Weekend tech reading: Haswell to be Intel's last swappable CPUs?

By on November 25, 2012, 1:44 PM

Intel’s Haswell could be last interchangeable desktop microprocessors As personal computers become smaller, their flexibility is decreasing. According to a media report starting from code-named Broadwell generation of processors, Intel Corp. will only offer mainstream desktop chips in BGA packaging, which will eliminate upgrade options as well as increase risks for PC makers. Both Intel and Advanced Micro Devices supply two different desktop platforms these days, making a very clear difference between mainstream and high-end desktop. X-bit Labs

John McAfee, unhingedhis bizarre breaks from reality On November 12, Belizean police announced that anti-virus software tycoon John McAfee was wanted for questioning in connection with the murder of Gregory Faull, his neighbor on a tropical island. The police launched a manhunt in the tiny Central American nation, which is still ongoing. As the news broke, I was just finishing up a six-month investigation into McAfee’s life for a Wired magazine feature planned for the January issue. In light of the murder and ensuing manhunt, Wired published the feature early, and at expanded length, as a 13-chapter e-book. Wired

Why Microsoft beats Apple Today, those old rivals Microsoft and Apple both look like inexpensive stocks. Microsoft could be the better value. Not only is it cheaper than Apple relative to its earnings per share, but Microsoft's business also has greater strengths, and better prospects, than the market appreciates. Granted, when these two have gone head-to-head in the past, Microsoft has come off worse -- in tablet computers, music players and smartphone software. Apple desktops and laptops also have gained market share in the past decade, albeit from a small base. WSJ

Dr. Nakamats, the man with 3300 patents to his name One of the oldest chestnuts about inventions involves a 19th-century patent official who resigned because he thought nothing was left to invent. The yarn, which periodically pops up in print, is patently preposterous. "The story was an invention," says Yoshiro Nakamatsu. "An invention built to last." He should know. Nakamatsu -- Dr. NakaMats, if you prefer, or, as he prefers, Sir Dr. NakaMats -- is an inveterate and inexorable inventor whose biggest claim to fame is the floppy disk. Smithsonian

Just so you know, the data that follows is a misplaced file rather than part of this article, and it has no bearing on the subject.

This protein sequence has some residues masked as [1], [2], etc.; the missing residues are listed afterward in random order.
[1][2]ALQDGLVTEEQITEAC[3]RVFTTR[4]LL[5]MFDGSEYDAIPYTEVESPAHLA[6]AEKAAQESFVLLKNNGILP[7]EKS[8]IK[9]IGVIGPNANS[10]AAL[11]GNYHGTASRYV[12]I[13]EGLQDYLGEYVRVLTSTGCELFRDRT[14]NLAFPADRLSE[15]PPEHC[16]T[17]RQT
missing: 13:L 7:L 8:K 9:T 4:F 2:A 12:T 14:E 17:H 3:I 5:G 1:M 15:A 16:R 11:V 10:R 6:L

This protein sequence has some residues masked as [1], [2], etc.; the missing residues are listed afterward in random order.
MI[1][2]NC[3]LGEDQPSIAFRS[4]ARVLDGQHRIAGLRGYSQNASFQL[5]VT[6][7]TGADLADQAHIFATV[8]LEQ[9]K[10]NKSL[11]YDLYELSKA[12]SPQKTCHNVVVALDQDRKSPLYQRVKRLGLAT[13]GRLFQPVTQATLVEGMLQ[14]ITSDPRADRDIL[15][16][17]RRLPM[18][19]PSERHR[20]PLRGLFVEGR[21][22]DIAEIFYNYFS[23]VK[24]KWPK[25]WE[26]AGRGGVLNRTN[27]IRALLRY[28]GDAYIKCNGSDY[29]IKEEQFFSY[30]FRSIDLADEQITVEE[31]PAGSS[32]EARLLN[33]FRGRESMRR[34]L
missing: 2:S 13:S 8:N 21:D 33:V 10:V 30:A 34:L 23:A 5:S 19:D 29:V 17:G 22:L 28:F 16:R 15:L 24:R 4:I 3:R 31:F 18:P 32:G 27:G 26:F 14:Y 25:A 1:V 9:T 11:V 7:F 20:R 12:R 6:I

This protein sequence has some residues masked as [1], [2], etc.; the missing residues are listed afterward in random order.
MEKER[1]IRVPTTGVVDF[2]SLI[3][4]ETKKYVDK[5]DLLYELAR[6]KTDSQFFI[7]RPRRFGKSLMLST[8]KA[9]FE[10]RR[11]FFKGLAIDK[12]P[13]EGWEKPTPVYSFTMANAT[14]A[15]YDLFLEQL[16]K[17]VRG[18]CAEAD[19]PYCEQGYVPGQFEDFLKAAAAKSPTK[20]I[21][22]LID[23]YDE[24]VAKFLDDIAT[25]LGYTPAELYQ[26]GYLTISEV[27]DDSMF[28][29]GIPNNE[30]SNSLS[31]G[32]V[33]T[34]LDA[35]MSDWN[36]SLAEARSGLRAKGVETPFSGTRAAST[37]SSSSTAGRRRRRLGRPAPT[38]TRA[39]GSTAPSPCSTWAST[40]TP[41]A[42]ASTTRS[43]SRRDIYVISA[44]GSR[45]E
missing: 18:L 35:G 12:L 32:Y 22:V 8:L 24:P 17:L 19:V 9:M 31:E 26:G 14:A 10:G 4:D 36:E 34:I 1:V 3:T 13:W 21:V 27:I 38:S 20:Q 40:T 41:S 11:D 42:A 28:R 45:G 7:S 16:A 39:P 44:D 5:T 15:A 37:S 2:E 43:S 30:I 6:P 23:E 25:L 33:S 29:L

Windows Phone team: This is no way to treat early adopters When Microsoft announced Windows Phone 7.8 in June, I knew it was too good to be true. At the time, it seemed like Microsoft was throwing a bone to disappointed early adopters who would not be able to upgrade their existing handsets to Windows Phone 8. Today, it just seems like a slap in the face. Windows Phone 7.8 was announced at the tail end of the Windows Phone Summit in June, the event at which Microsoft launched Windows Phone 8. WinSuperSite

What has changed As I read this post in the WSJ about the changing nature of VC funding of consumer web companies, I thought that we may be looking at the symptoms and not the disease. As the WSJ notes, VC funding of consumer web and mobile companies is down 42% in this first nine months of 2012 (vs the first nine months of 2011). And the big falloff is not in seed rounds, which are still getting done, but in follow-on rounds, which are not. So what has changed in the past couple years? A lot, actually. AVC

Scientists see promise in deep-learning programs Using an artificial intelligence technique inspired by theories about how the brain recognizes patterns, technology companies are reporting startling gains in fields as diverse as computer vision, speech recognition and the identification of promising new molecules for designing drugs. The advances have led to widespread enthusiasm among researchers who design software to perform human activities like seeing, listening and thinking. The NYT

Kickstarting inequality I’m not a huge fan of kickstarter. There, I said it. I know that makes me unpopular. I’m not a fan for a number of reasons, but ultimately, if people are happy to fund games that way, then good luck to them. And of course, anything that serves as a kick in the vulnerables to big evil publishers will always get my vote. There are lots of reasons to like kickstarter, but those are commonly discussed. So let me lay out briefly, my reservations, and then expand on one I find never mentioned. Cliffski